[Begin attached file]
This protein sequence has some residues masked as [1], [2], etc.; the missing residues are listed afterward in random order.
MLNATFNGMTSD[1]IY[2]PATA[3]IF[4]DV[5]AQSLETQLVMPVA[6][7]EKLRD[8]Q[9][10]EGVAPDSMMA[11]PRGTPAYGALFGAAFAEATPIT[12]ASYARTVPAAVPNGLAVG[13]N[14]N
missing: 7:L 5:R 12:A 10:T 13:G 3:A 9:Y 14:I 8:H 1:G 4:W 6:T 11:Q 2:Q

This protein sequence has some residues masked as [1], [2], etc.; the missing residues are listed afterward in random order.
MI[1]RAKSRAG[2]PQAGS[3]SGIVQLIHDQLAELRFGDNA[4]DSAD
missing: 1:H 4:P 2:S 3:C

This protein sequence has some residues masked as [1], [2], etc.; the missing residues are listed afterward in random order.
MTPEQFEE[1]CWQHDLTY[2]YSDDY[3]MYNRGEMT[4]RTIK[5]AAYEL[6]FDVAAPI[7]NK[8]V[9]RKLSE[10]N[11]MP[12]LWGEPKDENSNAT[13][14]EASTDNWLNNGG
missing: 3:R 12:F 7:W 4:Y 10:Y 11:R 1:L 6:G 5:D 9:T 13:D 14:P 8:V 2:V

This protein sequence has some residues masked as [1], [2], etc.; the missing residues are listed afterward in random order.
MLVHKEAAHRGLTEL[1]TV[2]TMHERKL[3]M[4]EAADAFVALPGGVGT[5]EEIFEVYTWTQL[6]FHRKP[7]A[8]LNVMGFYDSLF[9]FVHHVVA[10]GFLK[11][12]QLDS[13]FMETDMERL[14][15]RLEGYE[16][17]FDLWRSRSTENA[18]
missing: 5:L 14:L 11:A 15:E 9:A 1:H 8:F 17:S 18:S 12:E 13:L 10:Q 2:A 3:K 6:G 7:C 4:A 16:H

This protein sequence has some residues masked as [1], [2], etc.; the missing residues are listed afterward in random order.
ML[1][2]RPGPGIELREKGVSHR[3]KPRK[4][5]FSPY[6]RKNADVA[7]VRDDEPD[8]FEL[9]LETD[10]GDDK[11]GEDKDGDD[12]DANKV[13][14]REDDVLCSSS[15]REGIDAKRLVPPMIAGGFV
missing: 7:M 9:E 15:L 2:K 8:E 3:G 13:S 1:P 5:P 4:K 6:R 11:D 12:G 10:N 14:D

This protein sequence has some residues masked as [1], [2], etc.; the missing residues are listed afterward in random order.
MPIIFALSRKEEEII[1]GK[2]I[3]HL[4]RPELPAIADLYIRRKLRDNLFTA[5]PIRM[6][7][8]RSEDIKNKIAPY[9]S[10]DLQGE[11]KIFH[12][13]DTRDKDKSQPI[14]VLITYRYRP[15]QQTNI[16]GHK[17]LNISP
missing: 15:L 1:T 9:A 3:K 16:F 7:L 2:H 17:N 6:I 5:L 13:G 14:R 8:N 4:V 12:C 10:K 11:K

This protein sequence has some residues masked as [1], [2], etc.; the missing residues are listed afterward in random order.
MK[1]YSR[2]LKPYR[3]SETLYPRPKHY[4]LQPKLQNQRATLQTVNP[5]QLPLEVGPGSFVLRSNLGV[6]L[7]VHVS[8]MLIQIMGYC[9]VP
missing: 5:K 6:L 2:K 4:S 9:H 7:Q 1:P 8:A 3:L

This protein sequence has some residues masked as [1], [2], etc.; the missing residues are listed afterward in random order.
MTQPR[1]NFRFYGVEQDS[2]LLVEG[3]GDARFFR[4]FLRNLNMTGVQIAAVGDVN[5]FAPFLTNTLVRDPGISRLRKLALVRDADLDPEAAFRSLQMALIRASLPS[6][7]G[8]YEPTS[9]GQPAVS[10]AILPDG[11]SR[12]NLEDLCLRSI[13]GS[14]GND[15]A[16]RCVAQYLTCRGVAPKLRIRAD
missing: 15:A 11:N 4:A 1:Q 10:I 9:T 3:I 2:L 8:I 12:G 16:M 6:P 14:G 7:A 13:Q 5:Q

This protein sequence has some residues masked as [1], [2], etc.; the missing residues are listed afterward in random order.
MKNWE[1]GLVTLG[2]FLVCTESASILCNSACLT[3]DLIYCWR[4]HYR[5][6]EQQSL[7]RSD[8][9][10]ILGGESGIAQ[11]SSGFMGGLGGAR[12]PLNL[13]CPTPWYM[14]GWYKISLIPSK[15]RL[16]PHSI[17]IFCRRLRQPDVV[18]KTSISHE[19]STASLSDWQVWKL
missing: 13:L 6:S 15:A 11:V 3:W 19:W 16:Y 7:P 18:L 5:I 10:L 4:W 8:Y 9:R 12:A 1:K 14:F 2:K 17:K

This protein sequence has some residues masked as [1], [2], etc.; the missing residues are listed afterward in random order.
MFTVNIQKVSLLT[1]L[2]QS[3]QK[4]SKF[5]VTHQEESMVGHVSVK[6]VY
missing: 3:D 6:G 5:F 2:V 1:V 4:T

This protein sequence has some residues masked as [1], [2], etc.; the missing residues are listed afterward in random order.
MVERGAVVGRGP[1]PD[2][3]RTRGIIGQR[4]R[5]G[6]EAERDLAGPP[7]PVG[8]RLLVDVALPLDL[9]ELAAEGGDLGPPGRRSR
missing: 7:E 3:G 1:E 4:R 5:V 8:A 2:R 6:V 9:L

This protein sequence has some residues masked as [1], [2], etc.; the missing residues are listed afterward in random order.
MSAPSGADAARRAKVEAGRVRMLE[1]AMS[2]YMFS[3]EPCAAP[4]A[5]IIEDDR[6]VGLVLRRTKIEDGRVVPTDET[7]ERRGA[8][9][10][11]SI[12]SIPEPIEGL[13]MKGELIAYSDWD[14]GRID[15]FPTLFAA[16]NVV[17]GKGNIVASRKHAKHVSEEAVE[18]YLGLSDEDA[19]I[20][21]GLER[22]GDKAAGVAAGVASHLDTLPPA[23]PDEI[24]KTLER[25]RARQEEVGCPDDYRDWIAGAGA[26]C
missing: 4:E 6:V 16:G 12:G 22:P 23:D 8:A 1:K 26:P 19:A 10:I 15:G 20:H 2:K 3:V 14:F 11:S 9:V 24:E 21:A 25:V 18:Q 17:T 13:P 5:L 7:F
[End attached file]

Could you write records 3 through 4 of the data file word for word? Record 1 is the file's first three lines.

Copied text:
This protein sequence has some residues masked as [1], [2], etc.; the missing residues are listed afterward in random order.
MTPEQFEE[1]CWQHDLTY[2]YSDDY[3]MYNRGEMT[4]RTIK[5]AAYEL[6]FDVAAPI[7]NK[8]V[9]RKLSE[10]N[11]MP[12]LWGEPKDENSNAT[13][14]EASTDNWLNNGG
missing: 3:R 12:F 7:W 4:Y 10:Y 11:R 1:L 6:G 5:D 9:T 13:D 14:P 8:V 2:V

This protein sequence has some residues masked as [1], [2], etc.; the missing residues are listed afterward in random order.
MLVHKEAAHRGLTEL[1]TV[2]TMHERKL[3]M[4]EAADAFVALPGGVGT[5]EEIFEVYTWTQL[6]FHRKP[7]A[8]LNVMGFYDSLF[9]FVHHVVA[10]GFLK[11][12]QLDS[13]FMETDMERL[14][15]RLEGYE[16][17]FDLWRSRSTENA[18]
missing: 5:L 14:L 11:A 15:E 9:A 1:H 8:F 17:S 18:S 12:E 13:L 10:Q 2:A 3:K 6:G 7:C 4:A 16:H